Copyright 2015 Deborah Langsam Fiber Art
Deborah Langsam Fiber Art
”Circuitous” describes Deborah’s path to art. The colors, shapes, and textures of fungal spores led her to a doctorate in botany from Duke University and a faculty position at UNC-Charlotte. After twenty-two years, however, her attraction to the visual and tactile took a different turn…this time in the direction of textiles.
Deborah’s work uses traditional and non-traditional quilting techniques and materials to create original fiber art pieces that play with color, texture and light. A native New Yorker, her childhood roots and background often appear in pieces that celebrate the urban experience and in quilts that explore Judaic themes.
I see myself as a story-teller who writes with fragments of fabric and thread.
Sometimes the fragments are photos printed on fabric and stitched into photomosaics. The storylines here lie (literally) behind the images. “Out of the Mouths of Babes,” for example, features women’s faces forming a pair of lips. However, the real tale plays out on the quilt-back where quotes from each “Babe” pay tribute to women’s wit and wisdom.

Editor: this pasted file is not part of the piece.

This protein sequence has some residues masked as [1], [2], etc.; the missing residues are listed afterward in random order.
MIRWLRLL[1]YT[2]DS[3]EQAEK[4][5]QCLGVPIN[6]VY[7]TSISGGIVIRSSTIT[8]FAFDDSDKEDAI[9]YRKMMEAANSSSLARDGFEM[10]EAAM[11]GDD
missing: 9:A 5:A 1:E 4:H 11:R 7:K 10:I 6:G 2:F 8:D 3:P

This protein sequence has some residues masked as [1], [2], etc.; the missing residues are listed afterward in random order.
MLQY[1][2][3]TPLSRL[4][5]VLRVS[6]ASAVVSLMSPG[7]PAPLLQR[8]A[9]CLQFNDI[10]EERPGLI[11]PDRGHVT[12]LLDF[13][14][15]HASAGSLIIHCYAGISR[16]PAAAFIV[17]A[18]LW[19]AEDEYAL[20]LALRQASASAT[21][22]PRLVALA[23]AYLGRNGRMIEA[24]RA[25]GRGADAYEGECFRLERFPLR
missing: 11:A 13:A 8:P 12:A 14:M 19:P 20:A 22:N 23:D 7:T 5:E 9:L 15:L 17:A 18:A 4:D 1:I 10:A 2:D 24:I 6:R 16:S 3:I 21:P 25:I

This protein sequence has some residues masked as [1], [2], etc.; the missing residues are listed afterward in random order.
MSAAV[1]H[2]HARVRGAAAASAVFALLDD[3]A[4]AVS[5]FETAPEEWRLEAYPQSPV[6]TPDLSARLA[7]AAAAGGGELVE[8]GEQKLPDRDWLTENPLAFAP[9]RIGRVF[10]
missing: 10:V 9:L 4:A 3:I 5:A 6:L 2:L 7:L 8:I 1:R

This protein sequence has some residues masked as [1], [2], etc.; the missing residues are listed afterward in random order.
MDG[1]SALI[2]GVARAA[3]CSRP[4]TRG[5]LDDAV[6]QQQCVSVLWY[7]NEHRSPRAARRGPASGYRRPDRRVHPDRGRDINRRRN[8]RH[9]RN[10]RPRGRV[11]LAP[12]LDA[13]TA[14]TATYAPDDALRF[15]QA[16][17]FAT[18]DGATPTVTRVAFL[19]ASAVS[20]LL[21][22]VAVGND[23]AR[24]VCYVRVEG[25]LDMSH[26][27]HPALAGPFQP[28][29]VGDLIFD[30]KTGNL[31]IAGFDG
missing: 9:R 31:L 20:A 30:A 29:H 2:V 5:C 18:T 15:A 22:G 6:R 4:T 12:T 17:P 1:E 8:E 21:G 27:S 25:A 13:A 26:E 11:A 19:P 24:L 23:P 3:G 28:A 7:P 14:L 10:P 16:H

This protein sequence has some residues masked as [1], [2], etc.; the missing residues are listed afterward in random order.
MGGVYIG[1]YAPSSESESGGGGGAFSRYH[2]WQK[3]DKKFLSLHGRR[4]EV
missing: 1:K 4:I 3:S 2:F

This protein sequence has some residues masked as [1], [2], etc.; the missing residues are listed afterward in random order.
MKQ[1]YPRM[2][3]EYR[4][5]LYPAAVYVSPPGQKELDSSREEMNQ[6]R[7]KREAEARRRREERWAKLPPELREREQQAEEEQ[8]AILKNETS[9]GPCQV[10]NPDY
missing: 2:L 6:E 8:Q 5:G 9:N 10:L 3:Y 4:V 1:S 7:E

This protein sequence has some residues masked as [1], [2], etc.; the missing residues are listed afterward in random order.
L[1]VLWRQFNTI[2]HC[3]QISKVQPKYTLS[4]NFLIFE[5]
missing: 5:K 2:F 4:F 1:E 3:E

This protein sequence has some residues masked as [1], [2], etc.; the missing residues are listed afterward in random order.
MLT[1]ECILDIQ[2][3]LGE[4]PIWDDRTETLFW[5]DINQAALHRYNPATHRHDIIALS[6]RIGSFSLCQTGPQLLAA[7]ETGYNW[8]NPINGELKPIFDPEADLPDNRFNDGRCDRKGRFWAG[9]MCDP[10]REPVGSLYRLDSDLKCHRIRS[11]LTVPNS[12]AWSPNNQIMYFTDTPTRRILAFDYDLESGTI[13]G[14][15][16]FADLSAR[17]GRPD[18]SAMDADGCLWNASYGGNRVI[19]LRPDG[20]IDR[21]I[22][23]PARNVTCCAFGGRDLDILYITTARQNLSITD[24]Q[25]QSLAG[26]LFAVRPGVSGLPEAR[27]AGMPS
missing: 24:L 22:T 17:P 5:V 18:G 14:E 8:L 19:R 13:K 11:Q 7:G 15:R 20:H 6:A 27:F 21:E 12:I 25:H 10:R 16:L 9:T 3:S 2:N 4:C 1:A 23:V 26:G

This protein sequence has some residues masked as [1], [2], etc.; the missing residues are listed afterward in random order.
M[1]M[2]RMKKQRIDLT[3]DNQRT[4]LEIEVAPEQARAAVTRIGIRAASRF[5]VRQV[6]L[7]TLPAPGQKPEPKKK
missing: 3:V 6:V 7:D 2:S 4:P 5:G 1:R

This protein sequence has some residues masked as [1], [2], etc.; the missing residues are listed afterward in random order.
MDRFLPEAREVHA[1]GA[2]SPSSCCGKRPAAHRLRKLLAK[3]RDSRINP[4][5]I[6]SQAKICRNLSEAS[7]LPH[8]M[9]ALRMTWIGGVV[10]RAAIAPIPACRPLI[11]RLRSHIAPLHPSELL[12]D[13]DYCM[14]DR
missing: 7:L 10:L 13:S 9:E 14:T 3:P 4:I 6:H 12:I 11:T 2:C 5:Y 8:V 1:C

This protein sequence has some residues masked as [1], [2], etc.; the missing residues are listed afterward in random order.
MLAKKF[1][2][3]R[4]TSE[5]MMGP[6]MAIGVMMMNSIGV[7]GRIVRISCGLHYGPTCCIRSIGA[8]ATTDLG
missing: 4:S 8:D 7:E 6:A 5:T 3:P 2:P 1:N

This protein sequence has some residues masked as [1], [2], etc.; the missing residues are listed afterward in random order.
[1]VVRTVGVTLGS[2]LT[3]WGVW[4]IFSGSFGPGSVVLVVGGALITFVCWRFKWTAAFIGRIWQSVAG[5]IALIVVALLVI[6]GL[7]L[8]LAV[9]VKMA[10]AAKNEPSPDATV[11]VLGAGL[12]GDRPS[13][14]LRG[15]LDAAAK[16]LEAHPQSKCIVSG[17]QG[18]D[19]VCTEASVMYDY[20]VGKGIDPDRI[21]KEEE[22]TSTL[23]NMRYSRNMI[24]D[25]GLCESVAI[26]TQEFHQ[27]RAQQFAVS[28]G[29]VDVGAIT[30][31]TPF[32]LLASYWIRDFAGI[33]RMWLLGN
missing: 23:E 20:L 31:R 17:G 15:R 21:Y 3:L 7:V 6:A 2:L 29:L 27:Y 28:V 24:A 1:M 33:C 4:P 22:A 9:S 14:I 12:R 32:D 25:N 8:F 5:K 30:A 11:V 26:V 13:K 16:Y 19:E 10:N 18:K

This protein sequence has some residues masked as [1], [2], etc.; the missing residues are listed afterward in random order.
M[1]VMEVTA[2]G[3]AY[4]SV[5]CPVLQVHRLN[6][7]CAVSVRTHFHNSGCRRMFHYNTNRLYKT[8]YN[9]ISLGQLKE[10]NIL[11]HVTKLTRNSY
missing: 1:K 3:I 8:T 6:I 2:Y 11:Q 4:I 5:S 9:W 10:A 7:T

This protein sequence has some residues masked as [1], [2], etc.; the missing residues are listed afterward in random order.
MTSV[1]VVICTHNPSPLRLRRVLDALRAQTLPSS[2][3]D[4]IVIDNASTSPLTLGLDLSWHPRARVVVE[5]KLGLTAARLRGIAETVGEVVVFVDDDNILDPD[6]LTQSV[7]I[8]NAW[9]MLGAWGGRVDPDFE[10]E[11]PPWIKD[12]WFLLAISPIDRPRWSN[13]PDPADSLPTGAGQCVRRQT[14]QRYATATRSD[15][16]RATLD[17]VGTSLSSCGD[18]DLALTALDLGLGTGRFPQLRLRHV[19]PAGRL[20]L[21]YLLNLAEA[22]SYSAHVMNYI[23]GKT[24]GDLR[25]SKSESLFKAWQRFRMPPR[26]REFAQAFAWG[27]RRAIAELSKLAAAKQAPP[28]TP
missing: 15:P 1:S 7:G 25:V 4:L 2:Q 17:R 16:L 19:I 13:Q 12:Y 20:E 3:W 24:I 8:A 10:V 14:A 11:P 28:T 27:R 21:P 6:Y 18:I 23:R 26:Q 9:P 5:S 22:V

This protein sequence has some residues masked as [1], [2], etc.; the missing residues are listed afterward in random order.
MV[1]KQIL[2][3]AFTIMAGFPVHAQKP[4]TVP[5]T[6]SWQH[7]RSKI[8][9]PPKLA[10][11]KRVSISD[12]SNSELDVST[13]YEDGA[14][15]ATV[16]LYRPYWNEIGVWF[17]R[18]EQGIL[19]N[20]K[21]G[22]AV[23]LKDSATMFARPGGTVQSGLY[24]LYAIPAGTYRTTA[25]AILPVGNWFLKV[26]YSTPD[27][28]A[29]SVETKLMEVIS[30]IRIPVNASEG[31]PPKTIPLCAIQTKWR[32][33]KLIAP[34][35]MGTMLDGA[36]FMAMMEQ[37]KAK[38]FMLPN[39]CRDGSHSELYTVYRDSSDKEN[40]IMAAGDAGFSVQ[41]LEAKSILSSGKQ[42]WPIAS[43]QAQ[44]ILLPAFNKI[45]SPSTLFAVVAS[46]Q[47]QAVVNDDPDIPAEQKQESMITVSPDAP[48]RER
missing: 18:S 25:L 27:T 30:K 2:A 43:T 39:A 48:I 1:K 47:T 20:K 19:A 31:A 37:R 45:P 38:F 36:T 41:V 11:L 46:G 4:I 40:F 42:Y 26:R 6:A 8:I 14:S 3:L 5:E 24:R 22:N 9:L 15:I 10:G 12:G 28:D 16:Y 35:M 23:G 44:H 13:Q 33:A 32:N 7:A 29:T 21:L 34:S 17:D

Other pieces are written with fragments of fabric that might otherwise be tossed in the trash. In “Havdalah I,” light fabrics transition into dark; concentric quilted circles flow into swirls. The piece, named for a Jewish ceremony marking Sabbath’s end, illustrates the ceremony’s hope that Sabbath “light” will extend into daily life to heal a broken world.
The process of “playing” with the fragments of fiber and fabric attracts me to art quilts. But over the years, I’ve come to realize that the story behind the stitching is what ultimately inspires my work.